I don't understand why on the problem a. B and C are enantiomers, while on the problem b. B is identical to the last molecule.
$\begingroup$ In the 1,3-disubstituted cyclohexanes, A can jump over the mirror and superimpose on its mirror image. It has a plane of symmetry. B and C cannot superimpose on one another. No symmetry plane in B or C. $\endgroup$– user55119May 12, 2021 at 23:17
Ask yourself this: in problem $a$, are B and C superimposable on each other? You'll find that that is not the case. So those two are enantiomers. In problem $b$, B and its mirror image are perfectly superimposable on each other, hence identical. This also shows that in problem $a$, B is am optically active molecule, while in problem $b$ it is not.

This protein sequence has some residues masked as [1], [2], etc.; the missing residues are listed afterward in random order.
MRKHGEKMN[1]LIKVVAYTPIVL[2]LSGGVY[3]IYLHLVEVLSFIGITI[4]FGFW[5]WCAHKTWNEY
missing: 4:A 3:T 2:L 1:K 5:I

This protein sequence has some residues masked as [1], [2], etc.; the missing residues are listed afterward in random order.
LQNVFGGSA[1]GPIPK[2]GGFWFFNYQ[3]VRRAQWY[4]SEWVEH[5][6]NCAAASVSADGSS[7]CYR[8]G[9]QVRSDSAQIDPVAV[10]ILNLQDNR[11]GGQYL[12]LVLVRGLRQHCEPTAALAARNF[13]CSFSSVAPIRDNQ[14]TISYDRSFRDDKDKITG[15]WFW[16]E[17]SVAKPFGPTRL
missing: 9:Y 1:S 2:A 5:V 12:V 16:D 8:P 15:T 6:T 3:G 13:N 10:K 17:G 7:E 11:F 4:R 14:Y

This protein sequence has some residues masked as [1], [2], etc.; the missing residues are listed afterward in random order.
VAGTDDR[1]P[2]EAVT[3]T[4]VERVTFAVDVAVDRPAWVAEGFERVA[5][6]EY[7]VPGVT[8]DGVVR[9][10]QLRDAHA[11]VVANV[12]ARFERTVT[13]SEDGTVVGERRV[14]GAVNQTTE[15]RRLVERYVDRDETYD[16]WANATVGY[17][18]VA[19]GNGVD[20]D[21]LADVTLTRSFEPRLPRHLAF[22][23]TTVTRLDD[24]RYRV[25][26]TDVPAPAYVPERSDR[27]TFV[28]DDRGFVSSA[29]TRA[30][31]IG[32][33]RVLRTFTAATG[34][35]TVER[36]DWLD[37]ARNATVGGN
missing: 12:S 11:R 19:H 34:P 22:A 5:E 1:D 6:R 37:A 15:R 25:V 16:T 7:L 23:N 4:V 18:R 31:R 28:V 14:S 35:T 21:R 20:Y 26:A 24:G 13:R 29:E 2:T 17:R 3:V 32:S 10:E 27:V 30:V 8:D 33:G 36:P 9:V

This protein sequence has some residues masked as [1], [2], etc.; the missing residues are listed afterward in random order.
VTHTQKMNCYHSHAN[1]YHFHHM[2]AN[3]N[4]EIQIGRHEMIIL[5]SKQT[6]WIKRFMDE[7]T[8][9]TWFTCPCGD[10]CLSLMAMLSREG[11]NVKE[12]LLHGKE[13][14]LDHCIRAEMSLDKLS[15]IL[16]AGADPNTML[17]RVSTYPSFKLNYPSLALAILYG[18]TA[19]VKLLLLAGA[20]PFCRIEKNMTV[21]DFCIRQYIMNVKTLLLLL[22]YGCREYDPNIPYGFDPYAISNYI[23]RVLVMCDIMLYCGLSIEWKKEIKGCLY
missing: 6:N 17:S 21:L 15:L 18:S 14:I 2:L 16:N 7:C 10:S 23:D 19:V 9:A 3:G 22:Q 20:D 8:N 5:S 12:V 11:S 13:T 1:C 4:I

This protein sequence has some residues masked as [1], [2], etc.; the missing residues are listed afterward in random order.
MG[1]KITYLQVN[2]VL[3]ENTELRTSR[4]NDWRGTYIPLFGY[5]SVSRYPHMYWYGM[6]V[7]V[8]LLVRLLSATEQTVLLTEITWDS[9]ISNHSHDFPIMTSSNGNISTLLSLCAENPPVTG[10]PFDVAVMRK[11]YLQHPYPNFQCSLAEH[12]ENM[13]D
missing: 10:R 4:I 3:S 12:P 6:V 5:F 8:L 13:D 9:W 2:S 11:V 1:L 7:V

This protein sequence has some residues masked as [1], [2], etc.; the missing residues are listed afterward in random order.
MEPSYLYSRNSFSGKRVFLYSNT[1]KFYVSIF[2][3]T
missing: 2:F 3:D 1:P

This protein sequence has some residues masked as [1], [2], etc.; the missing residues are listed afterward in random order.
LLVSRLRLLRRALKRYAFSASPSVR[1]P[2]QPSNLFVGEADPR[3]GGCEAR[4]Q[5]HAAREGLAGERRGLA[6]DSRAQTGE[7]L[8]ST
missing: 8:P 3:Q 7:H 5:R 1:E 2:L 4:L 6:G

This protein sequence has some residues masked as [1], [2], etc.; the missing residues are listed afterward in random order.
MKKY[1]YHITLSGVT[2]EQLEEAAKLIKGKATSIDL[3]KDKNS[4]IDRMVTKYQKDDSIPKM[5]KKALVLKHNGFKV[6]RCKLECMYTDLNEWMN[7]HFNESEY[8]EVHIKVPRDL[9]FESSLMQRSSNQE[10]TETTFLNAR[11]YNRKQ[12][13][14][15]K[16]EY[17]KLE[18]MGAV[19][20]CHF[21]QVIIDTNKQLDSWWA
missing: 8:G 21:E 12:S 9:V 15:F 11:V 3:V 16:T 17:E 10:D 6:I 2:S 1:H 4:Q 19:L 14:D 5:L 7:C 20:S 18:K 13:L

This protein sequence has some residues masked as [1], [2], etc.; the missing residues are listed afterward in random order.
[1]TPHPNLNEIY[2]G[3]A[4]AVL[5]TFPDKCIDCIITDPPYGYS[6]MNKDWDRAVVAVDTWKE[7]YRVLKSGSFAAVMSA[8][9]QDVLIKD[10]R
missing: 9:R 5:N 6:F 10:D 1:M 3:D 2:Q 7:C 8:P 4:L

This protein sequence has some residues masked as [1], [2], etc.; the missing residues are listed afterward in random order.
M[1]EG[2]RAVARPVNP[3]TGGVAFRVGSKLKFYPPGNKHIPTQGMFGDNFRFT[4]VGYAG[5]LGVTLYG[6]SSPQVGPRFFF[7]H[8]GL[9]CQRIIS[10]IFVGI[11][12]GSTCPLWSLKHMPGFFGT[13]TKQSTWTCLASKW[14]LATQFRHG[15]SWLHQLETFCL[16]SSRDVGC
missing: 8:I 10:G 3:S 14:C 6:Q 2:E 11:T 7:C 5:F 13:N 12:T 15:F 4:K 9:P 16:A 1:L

$\begingroup$ How I understand that B and C (in problem a) are not superimposable? $\endgroup$– Silvia95May 12, 2021 at 14:30
1$\begingroup$ If you try to do it, you would see that turning the plane of the mirror image(C) would cause the wedges and dashes to reverse, hence its impossible for it to superimpose with B. $\endgroup$ May 12, 2021 at 14:38